I wish you had told me sooner. I can only help you be successful to the extent that you are honest with me and you let me understand the complexities you are facing.
Pain cannot be silenced. He parades around in disguises when we try to hide him from others, but he will not go away until faced and dealt with.
Without knowing what was occurring in your life outside of school, here is how I described your first semester of 6th grade to your mom in our parent conference yesterday:
In August and September, Agustin was a solid B student. While not always intrinsically motivated, he responded well to reminders to complete his work and stay on task in class. He was pleasant, funny and had perfect attendance. Occasionally, he got a little too silly with his friends, but he would politely and respectfully bring it back when corrected.
In October and November, Agustin’s grades slipped to low C’s, and he almost never turned in completed homework. He began to display an attitude of careless and reckless behavior. When corrected, he talked back, sulked or even walked out of class. He has not laughed or joked with his friends in his usual, carefree way. He skipped my class on three different occasions in the past month.
Agustin, I wish I could have had this conversation with your mom and your dad. But you and I both know that this is no longer possible. Your dad told me in August that he brought you to this country – facing incredible hardships along the way – so that you could have the best education possible.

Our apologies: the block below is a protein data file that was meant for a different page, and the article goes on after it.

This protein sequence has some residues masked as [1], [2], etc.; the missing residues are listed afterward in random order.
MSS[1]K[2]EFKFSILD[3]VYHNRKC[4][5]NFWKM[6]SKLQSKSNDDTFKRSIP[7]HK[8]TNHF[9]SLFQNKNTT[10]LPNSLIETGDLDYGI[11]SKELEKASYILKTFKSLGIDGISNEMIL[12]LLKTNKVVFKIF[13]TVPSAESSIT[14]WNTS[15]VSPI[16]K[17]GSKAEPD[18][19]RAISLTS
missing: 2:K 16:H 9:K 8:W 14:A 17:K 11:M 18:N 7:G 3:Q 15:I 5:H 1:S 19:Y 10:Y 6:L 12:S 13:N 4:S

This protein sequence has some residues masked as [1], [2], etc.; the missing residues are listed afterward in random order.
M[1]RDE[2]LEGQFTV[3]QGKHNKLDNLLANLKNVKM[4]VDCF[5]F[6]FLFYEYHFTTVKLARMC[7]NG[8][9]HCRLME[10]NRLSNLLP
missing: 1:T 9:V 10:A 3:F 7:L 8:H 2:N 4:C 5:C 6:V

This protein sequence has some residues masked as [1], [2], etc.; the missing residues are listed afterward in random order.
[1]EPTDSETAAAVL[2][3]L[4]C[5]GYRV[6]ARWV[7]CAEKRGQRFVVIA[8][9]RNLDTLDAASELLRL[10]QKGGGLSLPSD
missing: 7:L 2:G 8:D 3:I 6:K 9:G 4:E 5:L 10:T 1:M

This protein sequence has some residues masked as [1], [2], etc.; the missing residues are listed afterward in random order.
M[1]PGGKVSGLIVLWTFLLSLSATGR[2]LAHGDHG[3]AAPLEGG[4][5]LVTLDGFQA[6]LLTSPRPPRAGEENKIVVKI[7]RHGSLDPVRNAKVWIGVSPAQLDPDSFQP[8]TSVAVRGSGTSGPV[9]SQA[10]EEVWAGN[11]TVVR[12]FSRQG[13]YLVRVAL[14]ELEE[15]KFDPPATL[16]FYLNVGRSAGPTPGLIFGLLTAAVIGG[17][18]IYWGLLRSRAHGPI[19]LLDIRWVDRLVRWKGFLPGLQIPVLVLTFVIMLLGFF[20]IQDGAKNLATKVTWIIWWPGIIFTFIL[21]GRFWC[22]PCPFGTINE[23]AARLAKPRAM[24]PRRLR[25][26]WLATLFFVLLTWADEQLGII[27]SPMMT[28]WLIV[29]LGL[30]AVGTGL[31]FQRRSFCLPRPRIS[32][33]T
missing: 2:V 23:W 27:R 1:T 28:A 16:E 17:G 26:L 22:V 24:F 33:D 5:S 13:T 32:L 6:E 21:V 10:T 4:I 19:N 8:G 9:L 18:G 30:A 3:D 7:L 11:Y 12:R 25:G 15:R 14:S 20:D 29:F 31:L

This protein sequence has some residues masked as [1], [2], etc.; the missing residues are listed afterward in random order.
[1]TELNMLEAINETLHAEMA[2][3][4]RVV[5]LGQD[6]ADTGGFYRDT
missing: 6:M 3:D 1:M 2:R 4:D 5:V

Would he be proud of the way you are letting pain and sadness erode the gift he gave you?
Your mom told me that he has applied for a work visa. I am hopeful that you will see him again soon, and during the in-between time, I want to challenge you to make him proud with the decisions you are making. Act every day as if your dad is about to walk back in the door to be reunited with your family forever. Wouldn’t you want him to catch you on your best day with your best grades?
I can only imagine how traumatizing it was to see your dad taken from your dinner table. When those memories surface, I want to challenge you to stay. Don’t walk out of class. You can’t outrun the memory; it’s internal. You have to sit there and face Pain and show him you’re stronger. Channel that rage into becoming the smartest student and the fastest striker on the soccer team.
A student who has the courage to walk out of class has the strength he needs to stay and overcome.
All my love,
Such a sad situation…beautiful letter, Taylor.